President Boris Yeltsin and First Deputy Prime Minister Boris Nemtsov have submitted their income and property declarations to the State Tax Inspectorate, in accordance with presidential decree no. 484 of May 15, 1997, and made them available to selected newspapers. The declarations show these men to have very modest incomes, although some questions about their earnings remain unresolved. (Rossiiskie vesti, 31 May; Interfax, June 4; Kommersant-daily, June 5)
Nemtsov’s income last year was 92.5 million rubles ($16,000), and in the first five months of 1997 he received 435 million rubles in royalties for his book entitled "The Provincial," on which he paid 152 million rubles in taxes. The government provides him with a four-room apartment in Moscow. In Nizhny Novgorod Nemtsov owns a two-room apartment and 1,000 square meters of land with an estimated value of 6 million rubles. He has a VAZ-21061 car purchased in 1992; and a 7.6 million ruble bank deposit. His wife, Raisa holds 1.16 million rubles in a bank account and earned 1.8 million rubles last year in her job as a librarian. (Nemtsov’s income over the past year seems to exceed considerably the sums in his declared bank deposits.)
Kommersant-daily quickly established that the bulk of Nemtsov’s modest earnings came from foreign sources. Nemtsov earned only 40 million rubles in 1996 as a governor: the remaining 52 million came in fees for "lectures" in Russia and abroad. The reliance on lecture income was not mentioned in his income declaration, but was admitted by his press secretary. The paper was told by Nemtsov’s publisher that most of the 435 million rubles income which Nemtsov reports from sales of his book comes from advance payments from foreign publishers, since so far only 25,000 copies were printed in Russia (at a price of 14,000 rubles per copy).
Yeltsin’s declaration revealed that he earned 244 million rubles ($42,200) in 1996, the bulk of it presumably coming from book royalties. He owns a 1995 BMW and real estate worth 1,189 million rubles, in the form of a four hectare land plot and cottage near Moscow. The government provides him with a 323.4 square meter apartment, which he shares with his wife and his younger daughter Tatyana Dyachenko (six people in all).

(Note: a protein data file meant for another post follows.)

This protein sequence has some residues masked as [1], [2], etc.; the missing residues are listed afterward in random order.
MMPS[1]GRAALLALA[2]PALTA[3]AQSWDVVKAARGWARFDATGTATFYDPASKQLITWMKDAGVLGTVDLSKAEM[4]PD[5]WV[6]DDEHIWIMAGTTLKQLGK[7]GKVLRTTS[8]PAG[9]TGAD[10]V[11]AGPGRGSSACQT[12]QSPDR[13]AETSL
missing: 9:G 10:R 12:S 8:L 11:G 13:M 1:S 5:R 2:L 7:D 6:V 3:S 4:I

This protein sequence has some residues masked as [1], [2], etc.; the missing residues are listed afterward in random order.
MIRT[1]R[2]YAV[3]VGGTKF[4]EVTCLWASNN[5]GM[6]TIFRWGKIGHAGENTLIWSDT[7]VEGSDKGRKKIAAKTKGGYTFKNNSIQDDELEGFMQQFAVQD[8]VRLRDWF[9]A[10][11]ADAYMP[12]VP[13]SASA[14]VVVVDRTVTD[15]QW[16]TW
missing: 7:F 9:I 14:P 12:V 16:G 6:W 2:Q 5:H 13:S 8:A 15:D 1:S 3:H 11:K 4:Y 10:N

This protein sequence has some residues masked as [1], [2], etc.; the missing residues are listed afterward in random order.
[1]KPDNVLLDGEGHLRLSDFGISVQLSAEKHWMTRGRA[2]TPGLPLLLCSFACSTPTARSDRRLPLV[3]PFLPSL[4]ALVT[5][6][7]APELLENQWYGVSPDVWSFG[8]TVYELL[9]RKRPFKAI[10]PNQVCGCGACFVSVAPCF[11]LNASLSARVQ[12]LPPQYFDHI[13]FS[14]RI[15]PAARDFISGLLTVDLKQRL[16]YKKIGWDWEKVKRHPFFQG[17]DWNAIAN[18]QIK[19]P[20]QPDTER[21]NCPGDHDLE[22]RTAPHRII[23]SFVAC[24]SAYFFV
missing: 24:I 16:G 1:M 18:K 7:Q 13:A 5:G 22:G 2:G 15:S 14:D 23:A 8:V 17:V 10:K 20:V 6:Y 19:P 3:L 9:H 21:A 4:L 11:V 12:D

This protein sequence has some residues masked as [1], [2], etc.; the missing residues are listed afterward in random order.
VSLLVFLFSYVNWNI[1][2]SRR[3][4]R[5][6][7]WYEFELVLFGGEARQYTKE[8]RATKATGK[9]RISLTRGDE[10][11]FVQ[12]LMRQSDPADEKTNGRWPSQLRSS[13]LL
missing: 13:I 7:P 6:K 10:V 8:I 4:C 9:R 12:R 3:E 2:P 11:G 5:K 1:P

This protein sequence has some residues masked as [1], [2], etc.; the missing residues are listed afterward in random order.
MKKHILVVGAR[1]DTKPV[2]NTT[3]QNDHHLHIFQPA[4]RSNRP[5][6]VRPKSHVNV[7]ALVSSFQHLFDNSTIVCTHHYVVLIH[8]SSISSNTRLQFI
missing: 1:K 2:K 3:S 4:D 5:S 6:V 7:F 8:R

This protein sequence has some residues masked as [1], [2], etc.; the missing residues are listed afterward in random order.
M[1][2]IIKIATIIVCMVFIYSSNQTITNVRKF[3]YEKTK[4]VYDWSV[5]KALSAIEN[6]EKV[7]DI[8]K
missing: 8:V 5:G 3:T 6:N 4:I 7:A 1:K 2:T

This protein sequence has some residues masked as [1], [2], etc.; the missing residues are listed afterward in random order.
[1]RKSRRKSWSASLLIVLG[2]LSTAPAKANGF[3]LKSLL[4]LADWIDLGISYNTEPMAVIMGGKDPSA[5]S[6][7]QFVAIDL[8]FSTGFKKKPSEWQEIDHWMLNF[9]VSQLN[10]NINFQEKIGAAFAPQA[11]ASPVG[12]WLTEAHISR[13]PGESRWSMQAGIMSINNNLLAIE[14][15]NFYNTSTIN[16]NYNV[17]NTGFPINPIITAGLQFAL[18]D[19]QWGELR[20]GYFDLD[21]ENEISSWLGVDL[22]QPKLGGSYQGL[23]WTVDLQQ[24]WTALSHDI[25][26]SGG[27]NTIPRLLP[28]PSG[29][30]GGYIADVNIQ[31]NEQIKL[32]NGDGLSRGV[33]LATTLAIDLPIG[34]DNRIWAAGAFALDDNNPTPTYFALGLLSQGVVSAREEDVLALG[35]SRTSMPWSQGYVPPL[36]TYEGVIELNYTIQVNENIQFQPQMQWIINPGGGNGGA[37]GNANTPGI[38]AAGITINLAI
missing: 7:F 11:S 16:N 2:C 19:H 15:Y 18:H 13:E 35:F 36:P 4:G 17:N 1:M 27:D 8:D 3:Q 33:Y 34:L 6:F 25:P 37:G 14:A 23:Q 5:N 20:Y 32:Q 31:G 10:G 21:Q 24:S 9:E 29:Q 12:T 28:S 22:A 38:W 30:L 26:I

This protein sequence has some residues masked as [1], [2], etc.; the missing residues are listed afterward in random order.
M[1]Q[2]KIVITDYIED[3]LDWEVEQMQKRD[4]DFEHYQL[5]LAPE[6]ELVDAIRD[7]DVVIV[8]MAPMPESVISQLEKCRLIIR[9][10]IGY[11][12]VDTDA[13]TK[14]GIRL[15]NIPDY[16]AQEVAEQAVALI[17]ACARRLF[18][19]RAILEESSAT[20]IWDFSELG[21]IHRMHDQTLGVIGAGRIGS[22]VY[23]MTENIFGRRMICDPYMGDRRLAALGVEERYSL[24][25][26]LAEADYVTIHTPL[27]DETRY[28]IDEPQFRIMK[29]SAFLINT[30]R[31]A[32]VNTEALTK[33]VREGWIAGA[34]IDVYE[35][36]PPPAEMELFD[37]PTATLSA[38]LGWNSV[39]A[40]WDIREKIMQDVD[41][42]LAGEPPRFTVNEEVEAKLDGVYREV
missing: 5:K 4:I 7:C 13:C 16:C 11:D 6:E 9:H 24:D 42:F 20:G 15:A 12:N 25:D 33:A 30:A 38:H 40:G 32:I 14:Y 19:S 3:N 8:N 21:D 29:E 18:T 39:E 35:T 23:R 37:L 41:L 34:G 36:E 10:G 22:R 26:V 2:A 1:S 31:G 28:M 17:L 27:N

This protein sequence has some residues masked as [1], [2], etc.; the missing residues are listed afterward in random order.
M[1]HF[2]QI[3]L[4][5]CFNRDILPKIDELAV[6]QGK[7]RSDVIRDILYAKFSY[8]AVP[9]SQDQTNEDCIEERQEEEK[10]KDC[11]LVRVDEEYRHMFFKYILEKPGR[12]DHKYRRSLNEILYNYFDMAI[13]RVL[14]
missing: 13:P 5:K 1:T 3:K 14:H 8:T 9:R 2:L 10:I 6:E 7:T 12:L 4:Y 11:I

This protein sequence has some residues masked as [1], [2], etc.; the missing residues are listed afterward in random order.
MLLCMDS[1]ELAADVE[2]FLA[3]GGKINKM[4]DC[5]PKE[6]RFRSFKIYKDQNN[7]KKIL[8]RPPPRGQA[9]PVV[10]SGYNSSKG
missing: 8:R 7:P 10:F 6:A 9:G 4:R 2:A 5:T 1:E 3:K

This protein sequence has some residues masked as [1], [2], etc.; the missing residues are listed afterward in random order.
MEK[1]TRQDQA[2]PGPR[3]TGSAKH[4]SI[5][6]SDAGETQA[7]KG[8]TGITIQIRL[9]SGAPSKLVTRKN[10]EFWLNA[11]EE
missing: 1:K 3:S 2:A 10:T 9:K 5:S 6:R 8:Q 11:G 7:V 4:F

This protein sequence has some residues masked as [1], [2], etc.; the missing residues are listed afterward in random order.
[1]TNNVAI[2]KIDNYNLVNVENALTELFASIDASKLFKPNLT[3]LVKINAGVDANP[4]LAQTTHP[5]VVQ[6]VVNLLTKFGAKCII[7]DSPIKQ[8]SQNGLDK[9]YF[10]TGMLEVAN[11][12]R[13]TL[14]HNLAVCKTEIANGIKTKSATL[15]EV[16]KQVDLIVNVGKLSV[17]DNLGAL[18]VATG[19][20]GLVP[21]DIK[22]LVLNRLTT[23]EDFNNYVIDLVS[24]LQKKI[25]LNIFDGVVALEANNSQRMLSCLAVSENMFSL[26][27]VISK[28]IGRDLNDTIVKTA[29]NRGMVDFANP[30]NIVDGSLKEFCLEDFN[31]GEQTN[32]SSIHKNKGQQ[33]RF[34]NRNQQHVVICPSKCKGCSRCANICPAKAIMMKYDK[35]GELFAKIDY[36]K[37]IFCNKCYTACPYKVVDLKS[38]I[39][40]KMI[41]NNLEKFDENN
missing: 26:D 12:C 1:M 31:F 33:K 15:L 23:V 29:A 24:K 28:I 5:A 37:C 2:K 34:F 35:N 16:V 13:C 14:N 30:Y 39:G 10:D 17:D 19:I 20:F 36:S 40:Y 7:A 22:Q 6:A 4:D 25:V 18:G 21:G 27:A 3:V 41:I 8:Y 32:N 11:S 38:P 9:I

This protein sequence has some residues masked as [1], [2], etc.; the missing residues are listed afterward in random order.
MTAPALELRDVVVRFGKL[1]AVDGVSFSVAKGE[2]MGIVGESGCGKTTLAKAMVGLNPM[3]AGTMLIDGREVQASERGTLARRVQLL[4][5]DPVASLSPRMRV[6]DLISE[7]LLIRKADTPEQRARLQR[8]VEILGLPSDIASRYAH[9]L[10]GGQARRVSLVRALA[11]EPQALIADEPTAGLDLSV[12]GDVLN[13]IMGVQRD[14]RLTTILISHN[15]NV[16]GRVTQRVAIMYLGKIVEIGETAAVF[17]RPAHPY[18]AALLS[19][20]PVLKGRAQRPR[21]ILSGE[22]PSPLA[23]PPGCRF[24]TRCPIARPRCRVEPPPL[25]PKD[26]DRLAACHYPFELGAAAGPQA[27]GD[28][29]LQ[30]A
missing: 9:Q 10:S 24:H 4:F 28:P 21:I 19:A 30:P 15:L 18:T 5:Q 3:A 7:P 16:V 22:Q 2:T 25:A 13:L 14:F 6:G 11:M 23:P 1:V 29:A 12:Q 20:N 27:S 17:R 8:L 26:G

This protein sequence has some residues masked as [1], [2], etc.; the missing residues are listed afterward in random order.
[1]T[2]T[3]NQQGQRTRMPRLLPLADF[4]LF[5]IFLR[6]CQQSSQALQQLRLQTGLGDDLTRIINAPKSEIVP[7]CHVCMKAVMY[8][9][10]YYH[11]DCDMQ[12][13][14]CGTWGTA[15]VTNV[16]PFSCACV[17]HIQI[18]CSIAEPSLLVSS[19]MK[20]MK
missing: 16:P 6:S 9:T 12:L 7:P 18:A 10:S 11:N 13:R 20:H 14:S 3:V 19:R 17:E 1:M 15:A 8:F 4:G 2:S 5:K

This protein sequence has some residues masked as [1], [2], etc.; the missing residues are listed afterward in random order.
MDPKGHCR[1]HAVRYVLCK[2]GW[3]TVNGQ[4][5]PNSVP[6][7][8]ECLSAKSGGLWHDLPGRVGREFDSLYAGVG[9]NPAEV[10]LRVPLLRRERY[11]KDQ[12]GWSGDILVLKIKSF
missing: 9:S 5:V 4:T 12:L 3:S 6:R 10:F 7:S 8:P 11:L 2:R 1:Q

The May decree on income declaration came in the wake of scandalous revelations concerning corruption among high officials, and is part of a political battle for the moral high ground between the president and the Duma. Last summer saw the Duma level further accusations at some Russian generals for dacha-building, while earlier this year investigative journalist Aleksandr Minkin discovered that Anatoly Chubais had earned $278,000 during the three months that he served as presidential campaign manager in 1996. (Novaya gazeta, January 13)
The idea of income declarations for state officials was first introduced in a March 1992 presidential decree, but the measure was never put into effect. The Duma has been trying to mount its own investigation of official corruption: a year ago it passed a Law on Fighting Corruption, but the measure was vetoed by Yeltsin. (Nezavisimaya gazeta, May 17) On April 23 the Duma passed on second reading a new anti-corruption law that included a requirement on income declaration for civil servants. It is not clear how many officials will be required to declare their incomes under the Yeltsin decree, nor whether they will be obliged to report the income of their close relatives, as the Duma draft bill required.
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